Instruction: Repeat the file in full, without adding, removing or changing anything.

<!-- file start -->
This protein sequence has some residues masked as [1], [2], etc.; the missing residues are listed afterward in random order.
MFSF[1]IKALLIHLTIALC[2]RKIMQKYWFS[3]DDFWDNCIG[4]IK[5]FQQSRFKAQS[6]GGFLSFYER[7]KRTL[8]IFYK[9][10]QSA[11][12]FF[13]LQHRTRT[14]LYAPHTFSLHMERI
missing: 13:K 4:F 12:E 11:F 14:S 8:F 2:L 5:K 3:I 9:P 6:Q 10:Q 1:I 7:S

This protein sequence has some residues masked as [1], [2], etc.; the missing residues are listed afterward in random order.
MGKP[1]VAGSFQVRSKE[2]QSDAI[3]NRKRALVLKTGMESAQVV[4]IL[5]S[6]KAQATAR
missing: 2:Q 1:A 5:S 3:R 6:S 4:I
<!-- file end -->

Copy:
This protein sequence has some residues masked as [1], [2], etc.; the missing residues are listed afterward in random order.
MFSF[1]IKALLIHLTIALC[2]RKIMQKYWFS[3]DDFWDNCIG[4]IK[5]FQQSRFKAQS[6]GGFLSFYER[7]KRTL[8]IFYK[9][10]QSA[11][12]FF[13]LQHRTRT[14]LYAPHTFSLHMERI
missing: 13:K 4:F 12:E 11:F 14:S 8:F 2:L 5:K 3:I 9:P 6:Q 10:Q 1:I 7:S

This protein sequence has some residues masked as [1], [2], etc.; the missing residues are listed afterward in random order.
MGKP[1]VAGSFQVRSKE[2]QSDAI[3]NRKRALVLKTGMESAQVV[4]IL[5]S[6]KAQATAR
missing: 2:Q 1:A 5:S 3:R 6:S 4:I